As a consultant, I have come across several occasions when my partners needed the ability to display their Tableau dashboard in multiple languages. For example, I’ve worked with a non-profit organization serving children in South America. The company’s offices are in the US and most employees speak English, but their field workers are in South America where Spanish and Portuguese are the primary languages. I also recently gave a presentation in Ottawa, Ontario, Canada where they have a similar challenge of needing to display English to some users, but French to others. I was even asked if it’s possible to create a bilingual dashboard in Tableau. According to Tableau, their software has been localized to Chinese, English, French, German, Japanese, Korean, (Brazilian) Portuguese, and Spanish. This means that navigation options will be translated, dates will show up in the appropriate format, and currency will have local formatting. What this post will show you is how to design entire dashboards in two (or more) different languages and allow your end users to choose which language is displayed throughout a workbook.
To draw a highlight table in Tableau, you need one or more dimensions and exactly one measure. This is the same criteria to draw a raw text table in Tableau, except with highlight tables, you’re limited to one measure instead of one or more measures. This one measure is what encodes the cells in the table by the preattentive attribute of color. It’s essentially a spreadsheet with colored cells. As I shared in my post, Why do you visualize data?, the highlight table is my favorite chart type for introducing the value of data visualization. I think it works well because most companies are still using spreadsheets for most of their reporting, and by converting a text table to a highlight table, the audience is forced to take advantage of the preattentive attribute of color. This kind of becomes a gateway to more complex visualizations. Highlight tables are already more engaging and effective than a text table / crosstab view, but this post aims to provide three more ways to make your highlight tables even better in Tableau.
In my post, Why do you visualize data?, I share my personal exercise for illustrating the benefits of data visualization. I first show a raw crosstab of data – similar to what most corporate reports still look like today – and ask the audience to answer the basic business question of identifying the highest or lowest number in the table. I then convert the crosstab to a highlight table by introducing the preattentive attribute of color, which reduces the time to insight, increases the accuracy of insights, and improves engagement. In the exercise, I take the highlight table a step further by only coloring the highest and lowest number in the view, further reducing the time to insight and increasing the accuracy of insights. This post shows you how to highlight the highest data point and lowest data point on a view using table calculations. This is as much about sharing some technical know how as it is about introducing the important concept of using Tableau to answer business questions automatically for you.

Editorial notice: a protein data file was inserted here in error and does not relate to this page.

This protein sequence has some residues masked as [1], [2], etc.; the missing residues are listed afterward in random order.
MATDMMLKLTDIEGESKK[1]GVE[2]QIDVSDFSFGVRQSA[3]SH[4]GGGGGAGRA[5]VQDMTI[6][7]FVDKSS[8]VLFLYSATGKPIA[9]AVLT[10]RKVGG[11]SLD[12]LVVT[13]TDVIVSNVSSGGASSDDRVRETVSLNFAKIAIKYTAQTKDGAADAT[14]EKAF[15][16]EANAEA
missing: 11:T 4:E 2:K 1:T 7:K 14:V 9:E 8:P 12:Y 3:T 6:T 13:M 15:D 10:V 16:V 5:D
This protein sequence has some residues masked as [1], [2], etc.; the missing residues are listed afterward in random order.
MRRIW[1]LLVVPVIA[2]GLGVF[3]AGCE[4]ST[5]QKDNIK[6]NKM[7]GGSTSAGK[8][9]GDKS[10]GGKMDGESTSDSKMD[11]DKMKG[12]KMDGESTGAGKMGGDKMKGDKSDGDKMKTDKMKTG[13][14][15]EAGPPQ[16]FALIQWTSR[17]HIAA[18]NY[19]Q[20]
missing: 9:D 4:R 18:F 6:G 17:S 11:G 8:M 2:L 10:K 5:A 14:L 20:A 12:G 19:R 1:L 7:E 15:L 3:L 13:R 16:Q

Okay - I thought I was done with the Tableau user interface tips series, but I’ve got a bonus tip for you. As is often the case, new client requirements inspire new approaches that are made possible through Tableau’s flexibility. While I was writing the five posts in the UI series, a need came up to create a navigation that doubles as a color legend. You can set up color legends to highlight dimension members, but this navigation needed to filter. A filter alone wouldn’t work because filters don’t include color encoding. So let’s combine the two using a highlight table and dashboard actions! This approach provides several benefits including (1) formatting flexibility (2) improved dashboard processing time and (3) a better user experience. If you are familiar with this technique, you likely know that the Square mark type can limit your ability to make nice, evenly-sized squares that fill all the available space in each cell of the highlight table. This tutorial shows you a trick for getting around that too – producing perfect rectangles every time!
This is the fifth and final post in a series about improving the user interface of your Tableau workbooks. For earlier installments, see tutorials on top navigation, alert-style splash page, menus, and passing filters or parameters. I have to admit that I have yet to use Tableau’s story points feature in any of my consulting engagements. The spirit of the feature is great, and when it was released I was excited by the prospect of replacing PowerPoint to share my data stories. But the reason I don’t personally use story points stems from my point of view that getting the point across in the first screen is your best chance at causing an impact. I believe that most users simply will not click through multiple pages to figure out what you’re trying to tell them. That being said, I also believe in providing context / set-up for dashboards and - as you’ve seen in the prior posts in this series – strategically breaking up views into their own dashboards and/or workbooks. This post shows you how to make a variation of story points to introduce a dashboard and improve the chances of your end user flipping through interior workbook pages.